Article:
‘Incredible Clinician-Educator Program’ Opens Enrollment for Second Cohort
When the Northwestern University Clinical and Translational Investigation Accelerator (NU-CTIA) program launched in 2021, co-directors Ravi Kalhan, MD, MS, and Jyoti Patel, MD, were hoping to help break down some of the real and perceived barriers to physicians making research a significant part of their careers.
“The NU-CTIA has become an incredible clinician-educator program,” says Lisa Wilsbacher, MD, PhD, assistant professor of Medicine in the Division of Cardiology and Pharmacology. “The focused teaching sessions, advising by Drs. Patel and Kalhan, and input from my peers in this program gave me the tools I needed to finally launch my translational project.”
Wilsbacher was one of six faculty members from the Department of Medicine in the CTIA’s first cohort. Early and mid-career clinical investigators from all clinical departments at Northwestern University Feinberg School of Medicine can apply by January 31 to be a part of the program’s second cohort.
The group met monthly in a virtual setting to deliver presentations on topics related to clinical research and study design — areas of focus included biostatistics, the Northwestern Medicine Electronic Data Warehouse, and clinical trial design. Participants then provide peer-feedback in a discussion moderated by Kalhan and Patel.
“Having direct access to successful senior research faculty is invaluable,” says Katherine O'Brien, MD, assistant professor of Medicine in the Division of General Internal Medicine and Geriatrics. “I also really enjoy the networking with other junior faculty with similar interests.”
The CTIA program is designed to help early career investigators formulate and finesse a clinical research protocol to submit for funding from NIH, foundations, pharma, and/or industry. The program follows an academy model to develop cohorts of clinical and translational investigators among junior and mid-career faculty. The 12-month program includes didactic sessions, interactive workshops, direct mentorship, and will result in the development of a research protocol (whether led by a single investigator or in the context of an academic team).
“The program has been greatly beneficial as I develop my study, refine it, and make it more rigorous — which, I hope, will lead to a better chance for success,” says Karlyn Martin, MD, assistant Professor of Medicine in the Division of Hematology and Oncology. “Importantly, it has also connected me to the research community throughout Northwestern. This has been a great opportunity and I would encourage others to participate in the future.”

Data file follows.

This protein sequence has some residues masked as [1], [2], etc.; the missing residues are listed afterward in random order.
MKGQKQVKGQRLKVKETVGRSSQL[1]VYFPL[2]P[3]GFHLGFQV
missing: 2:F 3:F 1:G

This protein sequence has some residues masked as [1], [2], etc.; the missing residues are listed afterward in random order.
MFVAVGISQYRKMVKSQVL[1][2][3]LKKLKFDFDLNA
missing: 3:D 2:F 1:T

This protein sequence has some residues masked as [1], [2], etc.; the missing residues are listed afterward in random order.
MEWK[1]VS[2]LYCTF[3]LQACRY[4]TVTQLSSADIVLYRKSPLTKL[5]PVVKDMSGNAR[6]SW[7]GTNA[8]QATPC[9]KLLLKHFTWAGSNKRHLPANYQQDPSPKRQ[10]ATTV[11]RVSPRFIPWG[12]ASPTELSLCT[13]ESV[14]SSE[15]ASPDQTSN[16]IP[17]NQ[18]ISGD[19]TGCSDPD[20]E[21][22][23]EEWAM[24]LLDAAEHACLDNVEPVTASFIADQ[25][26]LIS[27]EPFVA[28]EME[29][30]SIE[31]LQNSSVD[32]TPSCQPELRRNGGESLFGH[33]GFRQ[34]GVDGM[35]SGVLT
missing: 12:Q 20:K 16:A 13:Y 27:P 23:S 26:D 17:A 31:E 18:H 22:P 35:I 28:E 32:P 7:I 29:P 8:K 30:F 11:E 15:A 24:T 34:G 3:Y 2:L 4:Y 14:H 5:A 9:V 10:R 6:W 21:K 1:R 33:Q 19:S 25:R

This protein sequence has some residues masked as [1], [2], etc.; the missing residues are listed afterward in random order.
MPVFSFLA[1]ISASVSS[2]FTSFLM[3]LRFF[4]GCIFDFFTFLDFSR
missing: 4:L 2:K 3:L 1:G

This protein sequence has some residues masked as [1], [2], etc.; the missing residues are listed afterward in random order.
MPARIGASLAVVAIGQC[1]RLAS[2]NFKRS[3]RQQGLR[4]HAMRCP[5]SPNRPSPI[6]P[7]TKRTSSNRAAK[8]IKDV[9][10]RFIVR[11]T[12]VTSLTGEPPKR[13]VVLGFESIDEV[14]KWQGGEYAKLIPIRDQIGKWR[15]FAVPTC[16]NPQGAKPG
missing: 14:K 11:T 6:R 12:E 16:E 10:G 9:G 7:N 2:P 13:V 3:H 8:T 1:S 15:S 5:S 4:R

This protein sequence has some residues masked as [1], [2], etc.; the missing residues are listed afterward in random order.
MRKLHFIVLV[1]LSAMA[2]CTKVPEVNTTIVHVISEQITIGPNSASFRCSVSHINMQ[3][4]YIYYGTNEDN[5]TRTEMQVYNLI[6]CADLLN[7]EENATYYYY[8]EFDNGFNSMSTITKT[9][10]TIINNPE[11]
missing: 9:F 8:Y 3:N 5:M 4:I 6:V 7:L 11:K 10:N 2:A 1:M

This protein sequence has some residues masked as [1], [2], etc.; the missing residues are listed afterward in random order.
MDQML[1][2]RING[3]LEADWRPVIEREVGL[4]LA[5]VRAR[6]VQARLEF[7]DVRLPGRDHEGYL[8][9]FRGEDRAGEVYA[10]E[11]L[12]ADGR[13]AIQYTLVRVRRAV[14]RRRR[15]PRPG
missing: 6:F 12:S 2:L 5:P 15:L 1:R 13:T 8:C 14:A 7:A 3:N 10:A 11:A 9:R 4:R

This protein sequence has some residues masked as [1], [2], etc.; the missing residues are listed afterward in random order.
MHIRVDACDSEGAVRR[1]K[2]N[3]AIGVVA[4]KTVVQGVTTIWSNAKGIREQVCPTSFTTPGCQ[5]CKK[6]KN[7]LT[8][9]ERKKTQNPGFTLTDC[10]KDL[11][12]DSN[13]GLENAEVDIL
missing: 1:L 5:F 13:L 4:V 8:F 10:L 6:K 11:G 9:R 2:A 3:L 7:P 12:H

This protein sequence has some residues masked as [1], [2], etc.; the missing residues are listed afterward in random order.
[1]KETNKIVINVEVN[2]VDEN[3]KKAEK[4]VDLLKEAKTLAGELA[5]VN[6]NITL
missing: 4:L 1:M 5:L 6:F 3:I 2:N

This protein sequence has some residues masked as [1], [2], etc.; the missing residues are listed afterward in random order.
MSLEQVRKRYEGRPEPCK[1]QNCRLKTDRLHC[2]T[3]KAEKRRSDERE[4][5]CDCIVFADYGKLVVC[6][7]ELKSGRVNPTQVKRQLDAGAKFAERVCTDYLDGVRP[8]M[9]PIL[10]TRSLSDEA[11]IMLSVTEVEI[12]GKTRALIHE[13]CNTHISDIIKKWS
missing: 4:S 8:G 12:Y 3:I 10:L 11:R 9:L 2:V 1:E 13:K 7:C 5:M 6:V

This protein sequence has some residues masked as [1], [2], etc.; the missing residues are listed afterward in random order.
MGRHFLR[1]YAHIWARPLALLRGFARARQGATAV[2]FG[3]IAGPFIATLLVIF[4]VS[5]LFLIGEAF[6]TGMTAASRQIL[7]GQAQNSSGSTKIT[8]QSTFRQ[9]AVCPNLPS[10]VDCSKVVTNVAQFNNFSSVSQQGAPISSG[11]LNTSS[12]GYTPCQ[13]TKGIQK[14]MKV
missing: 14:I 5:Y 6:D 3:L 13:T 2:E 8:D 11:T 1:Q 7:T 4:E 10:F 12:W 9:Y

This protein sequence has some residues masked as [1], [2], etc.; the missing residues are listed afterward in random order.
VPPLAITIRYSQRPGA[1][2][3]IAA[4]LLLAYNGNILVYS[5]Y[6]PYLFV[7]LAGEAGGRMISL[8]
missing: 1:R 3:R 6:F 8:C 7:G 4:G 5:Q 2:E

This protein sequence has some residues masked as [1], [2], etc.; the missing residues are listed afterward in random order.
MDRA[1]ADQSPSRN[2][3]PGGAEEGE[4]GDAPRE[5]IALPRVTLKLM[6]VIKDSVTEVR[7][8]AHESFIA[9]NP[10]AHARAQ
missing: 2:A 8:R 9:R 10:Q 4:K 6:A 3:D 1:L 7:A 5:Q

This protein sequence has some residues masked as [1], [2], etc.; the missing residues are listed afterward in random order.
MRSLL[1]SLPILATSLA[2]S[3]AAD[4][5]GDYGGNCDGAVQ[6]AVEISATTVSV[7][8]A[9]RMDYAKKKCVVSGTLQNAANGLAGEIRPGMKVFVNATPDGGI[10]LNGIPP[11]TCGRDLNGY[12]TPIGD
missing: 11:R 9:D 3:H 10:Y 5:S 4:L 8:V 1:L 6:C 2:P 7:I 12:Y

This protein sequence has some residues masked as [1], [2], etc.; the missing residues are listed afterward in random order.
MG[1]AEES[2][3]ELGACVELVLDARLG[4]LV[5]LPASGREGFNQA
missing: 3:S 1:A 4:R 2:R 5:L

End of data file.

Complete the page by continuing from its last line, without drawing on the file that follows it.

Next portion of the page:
As co-director of the NUCATS Institute’s Center for Education and Career Development, one of Kalhan’s goals is to encourage more physicians to participate in research. Kalhan's own research focus is on respiratory epidemiology. He leads large-scale epidemiologic cohort studies focused on lifecourse transitions from respiratory health to chronic lung disease while his clinical practice is centered around providing comprehensive care to patients living with asthma and chronic obstructive pulmonary disease across all stages of severity.
Patel is associate vice-chair for Clinical Research in the Department of Medicine and is Medical Director of Thoracic Oncology and assistant director of Clinical Research at the Robert H. Lurie Comprehensive Cancer Center of Northwestern University. She is a leading researcher in thoracic oncology, focusing her efforts on the development and evaluation of novel molecular markers and therapeutics in patients battling non-small cell lung cancer. She has numerous publications and has led multiple lung cancer trials. Patel is recognized for her expertise in new drug development as well as being an outstanding clinician, educator, and mentor.
“The goal of the NU-CTIA is to capitalize on Northwestern’s unique strengths in foundational science and clinical care to develop and promote clinical researchers who will transform medical care,” says Patel. “This hands-on workshop helps and supports early career researchers as they formulate and launch clinical and translational studies, develop successful collaborations, and hone leadership skills.
The NU-CTIA is supported by the NUCATS Institute’s Center for Education and Career Development. The program plans to support up to 10 participants in 2022. The selection process will focus on career alignment with clinical and translational research, departmental support, and the quality of the proposed project.
Written by Roger Anderson